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............ 5 3... 4 3.............. 7 3.........................................................................................................1 R-UIM Commands............ Mechanisms.....................4.............. 6 3...................................................................................................................................................................................Contents 1................... 5 3.....................................1 Device................................. Overview ................................... R-UIM Compatibility ...................................7............. 4 3......................................1 Device.........4 Carrier Customization ................ 3 3..2 Network ...........................................2...............................1 Device........................3 Subsidy Lock ............................ 5 3.. 3 2................. 5 3...9 Manual Entry of Application Configuration Data .................................................................................1 Device.......................9. 4 3.................... 1 2.................................................................. 5 3....................... 6 3.....................................................................................................................................................................................................................................................2........................................................................................................................................ 6 3........................................................7....6 Device and Model Identification .............5 CDMA Card Application Toolkit (CCAT) ..............................5...................................2 Network ........................................ 4 3....................... 4 3..............................................................................8 Root Certificates..................................................5..................................1 Device....................7 Over-the-Air (OTA) Provisioning and Firmware .......2 Network ............ 2 2..................................................................................................... 7 3.......................................... 6 3............................................................................. 8 3.....................................6... 4 3......................................................... 8 1...1 Device....2 Authentication...............1................................................................1.....................................................................0 January 2008 v ............................................................................................. 5 3..............................................6...........................2 OTASP/OTAPA ..............................................................3........... 4 3..............................................2 Network .............................................1 CCAT / UTK Data Download ............................................................................................................................1 Device........................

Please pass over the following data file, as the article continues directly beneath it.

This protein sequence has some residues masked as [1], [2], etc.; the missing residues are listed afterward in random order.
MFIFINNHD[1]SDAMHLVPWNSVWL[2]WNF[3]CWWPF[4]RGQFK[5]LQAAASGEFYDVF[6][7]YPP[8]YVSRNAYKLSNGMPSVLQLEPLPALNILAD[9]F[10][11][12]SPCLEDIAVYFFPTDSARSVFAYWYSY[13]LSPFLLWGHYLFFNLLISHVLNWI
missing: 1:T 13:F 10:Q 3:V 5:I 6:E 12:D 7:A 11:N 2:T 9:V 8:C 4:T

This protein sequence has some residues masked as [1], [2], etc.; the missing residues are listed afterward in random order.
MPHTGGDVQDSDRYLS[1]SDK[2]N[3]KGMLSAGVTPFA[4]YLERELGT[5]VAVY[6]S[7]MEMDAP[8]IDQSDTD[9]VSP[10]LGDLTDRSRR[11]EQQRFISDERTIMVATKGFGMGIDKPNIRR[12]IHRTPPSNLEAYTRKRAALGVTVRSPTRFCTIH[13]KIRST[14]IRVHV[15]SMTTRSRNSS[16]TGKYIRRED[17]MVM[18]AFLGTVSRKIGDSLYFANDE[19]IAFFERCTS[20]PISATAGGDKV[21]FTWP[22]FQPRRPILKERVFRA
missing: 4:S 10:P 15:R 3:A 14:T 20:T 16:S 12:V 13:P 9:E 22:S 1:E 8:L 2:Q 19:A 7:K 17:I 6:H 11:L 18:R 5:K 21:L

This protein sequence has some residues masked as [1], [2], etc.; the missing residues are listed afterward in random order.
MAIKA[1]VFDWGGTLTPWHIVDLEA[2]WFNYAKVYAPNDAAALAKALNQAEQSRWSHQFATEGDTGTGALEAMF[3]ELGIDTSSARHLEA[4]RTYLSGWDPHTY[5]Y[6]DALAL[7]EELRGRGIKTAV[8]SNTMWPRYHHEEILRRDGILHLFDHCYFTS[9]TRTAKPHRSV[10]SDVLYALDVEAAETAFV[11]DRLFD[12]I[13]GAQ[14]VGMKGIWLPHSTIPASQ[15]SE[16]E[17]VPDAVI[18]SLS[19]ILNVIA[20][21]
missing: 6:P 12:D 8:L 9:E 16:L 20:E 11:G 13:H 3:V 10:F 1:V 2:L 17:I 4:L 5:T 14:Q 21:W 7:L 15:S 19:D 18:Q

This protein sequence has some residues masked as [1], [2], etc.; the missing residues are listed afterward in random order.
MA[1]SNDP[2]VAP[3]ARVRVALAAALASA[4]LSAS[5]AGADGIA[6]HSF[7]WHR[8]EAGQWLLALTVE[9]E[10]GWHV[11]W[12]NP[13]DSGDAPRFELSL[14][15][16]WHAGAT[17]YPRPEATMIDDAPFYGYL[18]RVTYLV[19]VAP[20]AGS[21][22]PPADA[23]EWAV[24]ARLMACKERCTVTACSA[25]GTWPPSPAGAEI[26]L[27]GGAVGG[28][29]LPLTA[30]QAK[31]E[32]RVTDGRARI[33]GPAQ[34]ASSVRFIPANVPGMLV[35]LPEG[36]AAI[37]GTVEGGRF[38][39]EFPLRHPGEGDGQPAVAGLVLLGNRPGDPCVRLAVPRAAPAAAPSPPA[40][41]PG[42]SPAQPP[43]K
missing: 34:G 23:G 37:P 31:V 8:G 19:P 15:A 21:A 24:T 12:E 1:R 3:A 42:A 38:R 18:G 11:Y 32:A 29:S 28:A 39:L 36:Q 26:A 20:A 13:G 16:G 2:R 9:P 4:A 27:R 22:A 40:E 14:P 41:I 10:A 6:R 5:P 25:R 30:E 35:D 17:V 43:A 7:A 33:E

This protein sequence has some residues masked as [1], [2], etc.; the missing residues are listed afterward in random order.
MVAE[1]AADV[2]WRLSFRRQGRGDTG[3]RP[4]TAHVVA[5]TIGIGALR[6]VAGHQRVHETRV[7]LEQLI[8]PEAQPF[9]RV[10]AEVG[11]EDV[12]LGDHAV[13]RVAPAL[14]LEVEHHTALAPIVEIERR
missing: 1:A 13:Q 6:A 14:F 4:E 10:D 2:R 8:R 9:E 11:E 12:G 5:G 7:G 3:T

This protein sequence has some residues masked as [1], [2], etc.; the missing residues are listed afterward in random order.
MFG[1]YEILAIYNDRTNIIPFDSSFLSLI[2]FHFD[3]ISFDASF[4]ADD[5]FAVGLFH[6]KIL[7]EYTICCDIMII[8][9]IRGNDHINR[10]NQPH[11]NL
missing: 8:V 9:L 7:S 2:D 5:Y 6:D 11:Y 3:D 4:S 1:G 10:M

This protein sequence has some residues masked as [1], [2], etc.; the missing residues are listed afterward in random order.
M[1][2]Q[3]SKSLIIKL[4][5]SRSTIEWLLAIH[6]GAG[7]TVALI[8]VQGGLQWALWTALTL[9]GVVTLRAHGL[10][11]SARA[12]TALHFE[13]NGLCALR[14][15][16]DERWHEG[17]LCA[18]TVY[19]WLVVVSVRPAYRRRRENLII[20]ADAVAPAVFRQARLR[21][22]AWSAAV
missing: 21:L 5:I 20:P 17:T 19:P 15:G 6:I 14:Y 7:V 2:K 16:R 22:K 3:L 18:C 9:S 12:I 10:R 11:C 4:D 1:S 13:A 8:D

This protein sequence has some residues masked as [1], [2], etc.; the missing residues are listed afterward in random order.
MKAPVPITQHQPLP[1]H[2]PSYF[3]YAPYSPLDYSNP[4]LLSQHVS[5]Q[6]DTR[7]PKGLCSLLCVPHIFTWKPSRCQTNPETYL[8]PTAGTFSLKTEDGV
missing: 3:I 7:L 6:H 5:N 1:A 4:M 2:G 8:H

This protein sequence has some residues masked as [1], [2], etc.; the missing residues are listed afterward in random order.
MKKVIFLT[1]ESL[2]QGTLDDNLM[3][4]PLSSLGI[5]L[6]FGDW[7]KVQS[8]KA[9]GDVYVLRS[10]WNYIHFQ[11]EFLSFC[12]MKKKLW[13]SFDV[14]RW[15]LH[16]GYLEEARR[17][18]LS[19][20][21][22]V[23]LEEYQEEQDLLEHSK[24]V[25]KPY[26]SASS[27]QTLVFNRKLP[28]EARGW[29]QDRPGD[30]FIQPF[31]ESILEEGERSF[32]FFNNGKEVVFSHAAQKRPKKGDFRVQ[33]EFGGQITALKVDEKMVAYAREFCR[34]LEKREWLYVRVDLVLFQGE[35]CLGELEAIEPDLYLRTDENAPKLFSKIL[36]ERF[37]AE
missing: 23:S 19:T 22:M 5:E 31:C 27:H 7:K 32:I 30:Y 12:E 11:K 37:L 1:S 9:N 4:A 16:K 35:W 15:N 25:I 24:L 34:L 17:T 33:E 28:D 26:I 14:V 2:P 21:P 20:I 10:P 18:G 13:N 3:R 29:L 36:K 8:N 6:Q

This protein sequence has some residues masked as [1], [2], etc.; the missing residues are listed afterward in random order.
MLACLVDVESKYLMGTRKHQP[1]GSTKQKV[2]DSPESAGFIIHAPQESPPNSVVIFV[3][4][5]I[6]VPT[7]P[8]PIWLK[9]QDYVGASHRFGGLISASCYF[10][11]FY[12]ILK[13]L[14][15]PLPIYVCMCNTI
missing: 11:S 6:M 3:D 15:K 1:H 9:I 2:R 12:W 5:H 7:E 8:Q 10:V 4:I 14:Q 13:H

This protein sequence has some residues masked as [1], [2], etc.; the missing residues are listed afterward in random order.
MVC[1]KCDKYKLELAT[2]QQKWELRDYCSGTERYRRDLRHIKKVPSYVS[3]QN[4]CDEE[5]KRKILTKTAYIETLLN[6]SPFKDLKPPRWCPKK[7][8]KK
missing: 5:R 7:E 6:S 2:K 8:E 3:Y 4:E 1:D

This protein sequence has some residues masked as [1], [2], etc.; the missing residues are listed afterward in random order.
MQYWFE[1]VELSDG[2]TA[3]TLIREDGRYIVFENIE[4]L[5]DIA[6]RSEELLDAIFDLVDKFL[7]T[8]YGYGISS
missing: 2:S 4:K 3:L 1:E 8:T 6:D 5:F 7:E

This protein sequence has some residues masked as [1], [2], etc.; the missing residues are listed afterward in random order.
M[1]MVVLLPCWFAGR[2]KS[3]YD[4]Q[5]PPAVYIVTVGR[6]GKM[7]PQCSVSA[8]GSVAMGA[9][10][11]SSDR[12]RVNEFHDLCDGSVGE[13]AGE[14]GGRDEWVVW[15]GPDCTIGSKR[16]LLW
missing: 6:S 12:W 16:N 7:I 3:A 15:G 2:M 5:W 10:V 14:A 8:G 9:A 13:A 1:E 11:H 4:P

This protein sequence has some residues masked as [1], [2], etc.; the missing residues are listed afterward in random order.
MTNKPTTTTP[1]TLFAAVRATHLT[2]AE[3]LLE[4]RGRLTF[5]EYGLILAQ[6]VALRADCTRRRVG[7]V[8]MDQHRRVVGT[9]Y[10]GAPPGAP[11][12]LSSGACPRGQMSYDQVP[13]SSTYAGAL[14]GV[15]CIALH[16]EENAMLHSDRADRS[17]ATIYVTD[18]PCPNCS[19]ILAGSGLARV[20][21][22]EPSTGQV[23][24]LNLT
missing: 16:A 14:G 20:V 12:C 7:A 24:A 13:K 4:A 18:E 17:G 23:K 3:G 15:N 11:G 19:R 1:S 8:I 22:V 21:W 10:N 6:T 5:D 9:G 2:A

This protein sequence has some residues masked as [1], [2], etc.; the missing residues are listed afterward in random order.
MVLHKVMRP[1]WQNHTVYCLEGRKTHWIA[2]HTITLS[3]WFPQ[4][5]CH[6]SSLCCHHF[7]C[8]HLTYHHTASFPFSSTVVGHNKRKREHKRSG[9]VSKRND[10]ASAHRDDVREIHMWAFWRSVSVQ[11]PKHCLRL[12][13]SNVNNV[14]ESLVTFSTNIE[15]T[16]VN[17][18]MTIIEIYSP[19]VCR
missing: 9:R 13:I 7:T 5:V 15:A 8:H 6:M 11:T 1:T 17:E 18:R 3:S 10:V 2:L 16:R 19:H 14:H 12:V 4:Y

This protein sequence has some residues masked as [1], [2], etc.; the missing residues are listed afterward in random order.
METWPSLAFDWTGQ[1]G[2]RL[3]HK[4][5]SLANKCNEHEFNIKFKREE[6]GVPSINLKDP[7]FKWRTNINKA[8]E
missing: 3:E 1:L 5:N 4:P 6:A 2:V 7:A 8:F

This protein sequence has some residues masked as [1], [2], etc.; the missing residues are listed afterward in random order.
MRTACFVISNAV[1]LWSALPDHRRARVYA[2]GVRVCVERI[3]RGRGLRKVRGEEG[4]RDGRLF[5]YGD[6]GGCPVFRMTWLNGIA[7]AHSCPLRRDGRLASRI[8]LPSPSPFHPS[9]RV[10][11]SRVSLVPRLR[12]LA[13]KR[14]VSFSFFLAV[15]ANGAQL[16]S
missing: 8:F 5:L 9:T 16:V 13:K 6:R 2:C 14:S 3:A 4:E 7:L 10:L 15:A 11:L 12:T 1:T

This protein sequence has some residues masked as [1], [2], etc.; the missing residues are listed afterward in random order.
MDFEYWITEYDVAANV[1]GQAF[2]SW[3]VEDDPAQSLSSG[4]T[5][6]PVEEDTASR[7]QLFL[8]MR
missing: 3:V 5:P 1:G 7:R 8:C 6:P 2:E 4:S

....................... Multimedia Messaging Service (MMS) ............................................................. 17 9....................... 22 11................................... 21 10.........0 January 2008 vi ........................ 21 11................................ 3GPD Packet Data ............. 9 4.................................................................................1 Device ............................................................................................................. 14 7...... 23 12....................2 Network ................. 12 6...........................................................2 Network ............. 9 4.................. Short Message Service (SMS) .......................................................................................................................................................................................................... Java ......................................... 10 5........................................................................... Location Based Services (LBS)............................................................................. WAP/Browser .....................................................2 Network ......................................9............................................................................................... 23 1................................... BREW .............. 13 6................................................................................................. 15 8................................................... Voice................................................................... 18 9.......................2 Network ...................................... 23 12.....................................................1 Device .........1 Device – General Requirements .............................2 Network ............................................................. 15 8...Device and Network Specification Contents 3................................................................................................................................................................................................................................................................1 Device ................................................................................................... 22 12........................................2 Network ................................. 19 10.............................................1 Device – General Requirements .......................................................................................................1 Device .......................................2 Network ...................................... HRPD (1xEV-DO) ...................1 Device . 13 7.................. 13 6................................................................................................. 11 5................................................................................................................................................................................................................................................................2 Network ............................. 11 5......................2 Network ....................................................................... 18 9......... 22 11.............................................................. 14 8.........................1 Device ............................................................................................. 21 10...........................................................................2 Network ..................................................................................................................................1 Device ................................................................................................ 8 4................. 14 7................................................................